The Houthis had formed a tactical alliance with Ali Abdullah Saleh
, Yemeni President in 1990–2012, after he was deposed in the 2011 Yemeni revolution
to which Houthis themselves had contributed. Houthis were also dissatisfied with the new Yemeni president Abdrabbuh Mansur Hadi
who was appointed by the Gulf Cooperation Council
and didn't let them a share in the government among other reasons. The dissatisfaction turned into widespread protests when Hadi government ordered removal of fuel subsidies. Houthis organized mass protests and advanced into the capital, Sanaa, taking over government buildings
but Hadi and his cabinet finally suddenly resigned leaving office in the hands of Houthis.
Soon afterwards, the Saudis led a military intervention in Yemen
upon Hadi request against Houthis to restore him to power. Houthis and Saleh forces shared administration of the capital and the country since then.
Pro-Saleh forces controlled Southern Sana'a while Houthis were in control of the northern part of the capital.
The tactical alliance between Saleh, who was deposed in 2012, and the Houthis has often appeared fragile, with both groups suspicious of each other's ultimate motives and sharing little ideological ground.
protests in Sana'a. (2 December 2017)
On 2 December 2017, four days after the eruption of armed conflict between the Houthis and forces loyal to Ali Abdullah Saleh, he announced his readiness to start a "new page" with Saudi Arabia and United Arab Emirates,
a move which was welcome by the two governments.
On 4 December 2017, Saleh officially announced the end of his partnership with the Houthis while Saudi Arabia warplanes were bombing Houthi positions in Sana'a in support of Saleh. The conflict took at least 125 lives and injured 238.
According to Ra'iy al-Youm, Saleh's split was an outcome of long-term efforts by Saudi Arabia and the UAE to unravel the Houthi-Saleh alliance after their failure to defeat the Houthis militarily.
It was reported on 4 December that the Bani Bahloul tribe in Yemen gained control of posts of Houthi militias in southern Sanaa. The tribes of al Hima and Hamadan reportedly controlled other Houthi posts and arrested dozens of Houthi militants, according to Sky News
. Also, supervisor of the Houthi militias Abu Mohsen al Qahoum was killed in clashes with General People's Congress
(GPC) forces in Sha'oub district of Sanaa.
Despite this, the battle turned increasingly against the Saleh loyalists, with GPC secretary general Aref al-Zouka being killed in combat. Many GPC members and Saleh fighters also defected to the Houthis.
Death of Saleh
On 4 December 2017, having declared Saleh and his militias "treasonous", Houthis disabled his vehicle with a rocket-propelled grenade in an ambush
when he was on his way to Ma'rib
while trying to flee into Saudi-controlled territories and he was subsequently shot in the head by a Houthi sniper
when he was trying to leave Sana'a for Ma'arib.
In response, his son Ahmed
, former commander of the Republican Guard
, pledged vengeance against Houthis.
After Saleh's death the forces aligned with him routed and their commanders fled the city and fighting in the city subsequently ceased but Saudi-led coalition started pounding areas in the city.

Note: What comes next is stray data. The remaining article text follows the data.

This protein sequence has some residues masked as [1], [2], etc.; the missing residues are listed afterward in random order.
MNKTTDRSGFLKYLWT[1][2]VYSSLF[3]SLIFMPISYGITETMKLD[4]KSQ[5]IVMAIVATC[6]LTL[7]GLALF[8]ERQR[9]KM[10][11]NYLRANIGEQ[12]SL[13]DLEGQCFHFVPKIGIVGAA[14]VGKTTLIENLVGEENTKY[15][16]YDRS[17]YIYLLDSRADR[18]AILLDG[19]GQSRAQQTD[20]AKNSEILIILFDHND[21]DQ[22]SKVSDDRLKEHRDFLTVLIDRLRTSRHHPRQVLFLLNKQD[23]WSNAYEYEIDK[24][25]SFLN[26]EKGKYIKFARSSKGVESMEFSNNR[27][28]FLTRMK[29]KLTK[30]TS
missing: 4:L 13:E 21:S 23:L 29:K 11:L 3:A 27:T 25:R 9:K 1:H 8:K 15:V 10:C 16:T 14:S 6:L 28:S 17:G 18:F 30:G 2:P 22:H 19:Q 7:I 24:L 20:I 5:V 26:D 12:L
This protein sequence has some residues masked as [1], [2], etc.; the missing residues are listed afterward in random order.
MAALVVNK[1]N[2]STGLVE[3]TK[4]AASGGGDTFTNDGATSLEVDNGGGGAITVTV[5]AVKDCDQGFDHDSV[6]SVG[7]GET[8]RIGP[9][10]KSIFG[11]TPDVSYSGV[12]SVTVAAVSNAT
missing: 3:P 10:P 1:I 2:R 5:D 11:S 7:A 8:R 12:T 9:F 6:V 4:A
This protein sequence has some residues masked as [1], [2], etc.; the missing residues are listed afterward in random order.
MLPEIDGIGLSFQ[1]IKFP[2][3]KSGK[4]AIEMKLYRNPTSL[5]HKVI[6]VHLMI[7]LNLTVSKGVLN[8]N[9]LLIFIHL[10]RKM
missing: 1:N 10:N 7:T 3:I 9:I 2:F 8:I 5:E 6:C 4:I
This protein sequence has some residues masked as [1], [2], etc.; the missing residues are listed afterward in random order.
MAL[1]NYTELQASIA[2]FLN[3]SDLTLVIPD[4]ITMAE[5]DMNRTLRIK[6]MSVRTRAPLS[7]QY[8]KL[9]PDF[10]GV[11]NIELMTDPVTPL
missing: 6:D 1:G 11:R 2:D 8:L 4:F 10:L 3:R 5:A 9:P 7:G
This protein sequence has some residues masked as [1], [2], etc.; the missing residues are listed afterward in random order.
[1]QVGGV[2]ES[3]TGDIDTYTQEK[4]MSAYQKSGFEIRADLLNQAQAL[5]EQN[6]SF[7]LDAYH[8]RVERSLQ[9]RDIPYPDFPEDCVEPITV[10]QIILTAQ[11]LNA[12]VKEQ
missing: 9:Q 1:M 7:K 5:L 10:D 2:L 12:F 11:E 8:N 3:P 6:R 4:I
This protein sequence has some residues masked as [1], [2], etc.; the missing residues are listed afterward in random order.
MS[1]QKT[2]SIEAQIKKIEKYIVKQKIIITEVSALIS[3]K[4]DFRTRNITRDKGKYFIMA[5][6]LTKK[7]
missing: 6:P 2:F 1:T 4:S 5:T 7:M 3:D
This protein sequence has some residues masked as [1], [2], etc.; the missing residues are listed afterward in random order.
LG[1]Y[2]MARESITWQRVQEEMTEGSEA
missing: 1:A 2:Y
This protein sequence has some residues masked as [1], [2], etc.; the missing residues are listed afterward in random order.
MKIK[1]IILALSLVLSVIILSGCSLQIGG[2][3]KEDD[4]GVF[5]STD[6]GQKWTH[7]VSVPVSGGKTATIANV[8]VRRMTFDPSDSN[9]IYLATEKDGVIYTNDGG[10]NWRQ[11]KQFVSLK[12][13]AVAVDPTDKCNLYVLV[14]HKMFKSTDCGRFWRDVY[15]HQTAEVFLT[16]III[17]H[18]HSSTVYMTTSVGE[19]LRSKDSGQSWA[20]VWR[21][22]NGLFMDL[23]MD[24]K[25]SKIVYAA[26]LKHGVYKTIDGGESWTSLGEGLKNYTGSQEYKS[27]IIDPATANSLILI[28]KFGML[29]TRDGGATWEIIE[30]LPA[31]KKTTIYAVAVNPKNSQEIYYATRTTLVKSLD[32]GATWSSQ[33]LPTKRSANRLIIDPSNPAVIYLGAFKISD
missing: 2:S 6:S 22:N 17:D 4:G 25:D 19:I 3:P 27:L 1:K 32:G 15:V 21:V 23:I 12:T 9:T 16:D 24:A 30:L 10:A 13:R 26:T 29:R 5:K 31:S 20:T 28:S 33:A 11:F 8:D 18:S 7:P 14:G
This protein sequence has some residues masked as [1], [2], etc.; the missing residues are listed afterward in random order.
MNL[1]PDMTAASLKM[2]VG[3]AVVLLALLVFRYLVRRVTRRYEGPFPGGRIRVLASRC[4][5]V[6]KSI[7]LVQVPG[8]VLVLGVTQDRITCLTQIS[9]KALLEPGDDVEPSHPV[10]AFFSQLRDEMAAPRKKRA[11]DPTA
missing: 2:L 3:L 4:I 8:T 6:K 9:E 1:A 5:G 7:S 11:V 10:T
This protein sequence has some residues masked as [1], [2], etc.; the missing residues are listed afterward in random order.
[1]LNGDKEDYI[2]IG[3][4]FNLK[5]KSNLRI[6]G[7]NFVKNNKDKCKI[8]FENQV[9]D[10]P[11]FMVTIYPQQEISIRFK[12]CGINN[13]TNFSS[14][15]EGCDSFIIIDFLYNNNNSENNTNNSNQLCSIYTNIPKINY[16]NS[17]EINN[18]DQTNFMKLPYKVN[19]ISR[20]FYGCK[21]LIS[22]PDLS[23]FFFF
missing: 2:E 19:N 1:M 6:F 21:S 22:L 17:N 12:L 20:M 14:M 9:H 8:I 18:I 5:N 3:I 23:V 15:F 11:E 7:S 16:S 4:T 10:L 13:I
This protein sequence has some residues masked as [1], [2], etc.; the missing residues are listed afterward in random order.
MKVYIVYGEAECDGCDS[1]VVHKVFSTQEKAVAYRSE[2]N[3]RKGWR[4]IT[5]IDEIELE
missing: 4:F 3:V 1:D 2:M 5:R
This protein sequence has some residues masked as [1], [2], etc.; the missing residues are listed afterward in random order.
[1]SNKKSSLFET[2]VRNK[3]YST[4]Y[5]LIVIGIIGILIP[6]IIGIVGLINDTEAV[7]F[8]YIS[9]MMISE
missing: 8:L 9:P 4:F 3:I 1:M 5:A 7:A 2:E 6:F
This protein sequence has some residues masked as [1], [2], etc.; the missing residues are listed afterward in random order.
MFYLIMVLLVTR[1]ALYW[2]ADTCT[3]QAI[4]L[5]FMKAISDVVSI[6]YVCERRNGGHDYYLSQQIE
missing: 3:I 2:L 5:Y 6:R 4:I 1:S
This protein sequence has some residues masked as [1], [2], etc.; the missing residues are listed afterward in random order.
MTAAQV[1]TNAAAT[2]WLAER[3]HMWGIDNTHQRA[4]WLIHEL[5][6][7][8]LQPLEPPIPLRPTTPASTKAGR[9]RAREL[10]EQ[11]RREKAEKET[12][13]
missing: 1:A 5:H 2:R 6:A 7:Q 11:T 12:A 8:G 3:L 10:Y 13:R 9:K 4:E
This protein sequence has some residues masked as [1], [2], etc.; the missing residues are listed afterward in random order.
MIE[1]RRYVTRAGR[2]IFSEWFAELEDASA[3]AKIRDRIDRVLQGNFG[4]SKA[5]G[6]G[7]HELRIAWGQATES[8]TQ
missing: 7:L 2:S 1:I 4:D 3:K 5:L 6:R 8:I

Saleh's death is described as an embarrassment in a long list of Saudi foreign policy failures under Mohammad bin Salman
The death toll from clashes between GPC forces and Houthi militias in Sanaa has exceeded 200.
On 4 December, The Houthi leader, Abdul-Malik al-Houthi
, congratulated the people for "the fall of the conspiracy" that he alleged was instigated by Saudi Arabia and UAE. "We were aware of this conspiracy before it happened and we tried so hard to prevent it in a fraternal way, but the other side was always evasive. We were aware of coordination with the force of aggression and intensive military preparations before they finally reached what they did," he added.
Abdul-Malik also noted that it was a certain number of militias and the top leader (Saleh) of the GPC that participated in the sedition while praising "many honorable members of the Congress" who helped Houthis to settle things down.
Situation in Sana'a after expulsion of pro-Saleh forces
On 5 December, tens of thousands of pro-Houthi demonstrators took to the streets in Sanaa. Almasirah
, the official Ansar Allah website, reported that the rally was held to "thank God" for the failure of the revolt. The crowd, waving Yemen's national flag, chanted slogans such as "ours is a free revolution, we reject colonization.. through unity and resilience, we defeated the Jewish alliance", according to the website. The rally was reported to have been attended by a large number of women as well as members of GPC who stated that the plot was aimed at the entire people of Yemen without exception.
The celebration has been broadly confirmed by other sources.
A large part of the GPC consequently pledged allegiance to the Houthis, and elected Sadeq Ameen Abu Rass
as new chairman. Those GPC elements which stayed loyal to the Saleh family retreated into Hadi-controlled areas and began to rebuild their military strength to fight the Houthis.
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Last edited on 24 February 2021, at 02:40
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